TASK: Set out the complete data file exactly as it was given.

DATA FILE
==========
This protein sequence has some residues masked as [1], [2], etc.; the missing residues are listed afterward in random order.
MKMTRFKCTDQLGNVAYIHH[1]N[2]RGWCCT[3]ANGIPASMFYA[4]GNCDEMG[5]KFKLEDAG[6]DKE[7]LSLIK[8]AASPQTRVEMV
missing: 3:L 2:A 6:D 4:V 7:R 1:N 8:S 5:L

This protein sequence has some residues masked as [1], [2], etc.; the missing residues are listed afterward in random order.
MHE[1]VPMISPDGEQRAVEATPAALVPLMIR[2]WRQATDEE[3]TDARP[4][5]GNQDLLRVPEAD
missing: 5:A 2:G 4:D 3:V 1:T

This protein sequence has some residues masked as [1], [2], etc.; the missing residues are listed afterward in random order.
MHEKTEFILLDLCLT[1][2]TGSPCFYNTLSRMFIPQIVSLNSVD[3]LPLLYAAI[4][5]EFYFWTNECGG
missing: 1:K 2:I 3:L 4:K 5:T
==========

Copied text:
This protein sequence has some residues masked as [1], [2], etc.; the missing residues are listed afterward in random order.
MKMTRFKCTDQLGNVAYIHH[1]N[2]RGWCCT[3]ANGIPASMFYA[4]GNCDEMG[5]KFKLEDAG[6]DKE[7]LSLIK[8]AASPQTRVEMV
missing: 3:L 2:A 6:D 4:V 7:R 1:N 8:S 5:L

This protein sequence has some residues masked as [1], [2], etc.; the missing residues are listed afterward in random order.
MHE[1]VPMISPDGEQRAVEATPAALVPLMIR[2]WRQATDEE[3]TDARP[4][5]GNQDLLRVPEAD
missing: 5:A 2:G 4:D 3:V 1:T

This protein sequence has some residues masked as [1], [2], etc.; the missing residues are listed afterward in random order.
MHEKTEFILLDLCLT[1][2]TGSPCFYNTLSRMFIPQIVSLNSVD[3]LPLLYAAI[4][5]EFYFWTNECGG
missing: 1:K 2:I 3:L 4:K 5:T